Australian mining conglomerate BHP Billiton Ltd., one of first foreign players to build a U.S. unconventional portfolio, within two years plans to completely divest the troubled business, which no longer is considered strategic.

Pressured by activist shareholders looking for better returns, the world’s largest mining operator also is seeking a buyer for its Australian Nickel West business. Management laid out the strategy earlier this month at the annual general meeting.

CEO Andrew Mackenzie told shareholders, “shale is noncore...We do consider we will see reasonable oil prices going forward, which is good for the businesses we retain and also the sales process.”

The announcement was not unexpected, as BHP in August said it planned to refocus its development solely on conventional oil and mining, while marketing its 800,000-plus acres in the U.S. onshore.

BHP, long an active player in the Gulf of Mexico, holds an estimated 838,000 net acres in the Permian Basin, and the Eagle Ford, Fayetteville and Haynesville shales.

In 2011 BHP agreed to buy Fayetteville Shale assets from Chesapeake Energy Corp. for $4.75 billion. It also paid $12.1 billion in 2011 to take over Petrohawk Energy Corp., at the time an Eagle Ford operator.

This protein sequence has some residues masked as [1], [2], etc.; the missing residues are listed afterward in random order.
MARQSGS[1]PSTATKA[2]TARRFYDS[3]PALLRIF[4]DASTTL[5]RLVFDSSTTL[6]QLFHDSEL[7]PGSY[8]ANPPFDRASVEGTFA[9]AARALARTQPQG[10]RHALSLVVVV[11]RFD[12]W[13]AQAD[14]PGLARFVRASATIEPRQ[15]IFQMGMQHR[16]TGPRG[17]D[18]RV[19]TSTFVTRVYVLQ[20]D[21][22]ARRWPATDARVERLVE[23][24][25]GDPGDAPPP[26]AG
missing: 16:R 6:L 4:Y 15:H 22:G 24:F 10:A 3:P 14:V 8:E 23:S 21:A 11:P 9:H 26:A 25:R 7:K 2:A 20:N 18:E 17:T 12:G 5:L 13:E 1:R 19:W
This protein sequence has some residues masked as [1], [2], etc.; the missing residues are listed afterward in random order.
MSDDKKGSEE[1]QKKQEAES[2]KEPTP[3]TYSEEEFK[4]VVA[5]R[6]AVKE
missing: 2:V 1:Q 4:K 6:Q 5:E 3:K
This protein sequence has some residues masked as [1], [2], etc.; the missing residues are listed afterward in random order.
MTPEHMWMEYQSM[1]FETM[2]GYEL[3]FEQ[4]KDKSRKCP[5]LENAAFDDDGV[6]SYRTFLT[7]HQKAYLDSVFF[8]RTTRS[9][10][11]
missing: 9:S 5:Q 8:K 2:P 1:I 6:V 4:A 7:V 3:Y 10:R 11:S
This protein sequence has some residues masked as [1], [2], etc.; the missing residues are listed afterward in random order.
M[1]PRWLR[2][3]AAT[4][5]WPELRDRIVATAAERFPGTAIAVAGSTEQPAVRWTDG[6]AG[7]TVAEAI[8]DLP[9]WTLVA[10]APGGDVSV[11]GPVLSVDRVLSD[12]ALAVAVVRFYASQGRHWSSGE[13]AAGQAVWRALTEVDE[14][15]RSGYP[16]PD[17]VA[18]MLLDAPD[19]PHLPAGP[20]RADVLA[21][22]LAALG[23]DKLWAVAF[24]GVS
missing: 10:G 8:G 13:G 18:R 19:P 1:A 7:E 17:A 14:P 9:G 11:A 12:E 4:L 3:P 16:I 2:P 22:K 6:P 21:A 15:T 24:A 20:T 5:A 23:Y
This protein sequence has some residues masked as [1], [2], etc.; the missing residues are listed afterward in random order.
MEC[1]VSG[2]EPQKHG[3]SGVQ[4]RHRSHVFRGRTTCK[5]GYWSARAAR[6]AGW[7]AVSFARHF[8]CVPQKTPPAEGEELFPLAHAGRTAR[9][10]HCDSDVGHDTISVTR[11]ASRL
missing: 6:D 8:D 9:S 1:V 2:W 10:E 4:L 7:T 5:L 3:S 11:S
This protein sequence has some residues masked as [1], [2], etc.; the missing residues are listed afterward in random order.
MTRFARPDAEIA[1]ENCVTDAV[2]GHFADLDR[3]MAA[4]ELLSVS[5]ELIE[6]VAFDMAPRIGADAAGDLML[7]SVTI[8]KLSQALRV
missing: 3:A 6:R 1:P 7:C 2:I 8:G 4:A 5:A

However, in part on volatile commodity prices, BHP has been forced to make massive one-time writedowns related to the U.S. onshore portfolio, which to date are estimated to be around $13 billion.

Activist shareholder and hedge fund operator Elliott Management long has pressed BHP to revert the focus to global mining only.

"We are just finding the right time in the market to offload," Mackenzie told shareholders. "We really want to get this done in two years, ideally a bit less…”

Plans now are to provide a "comprehensive data room so that a wide range of people can come and look and kick the tires before they buy.”
While the GOM portfolio for now appears safe, the same cannot be said regarding the unconventional holdings.

Said Mackenzie, "At this stage, I see no way back.”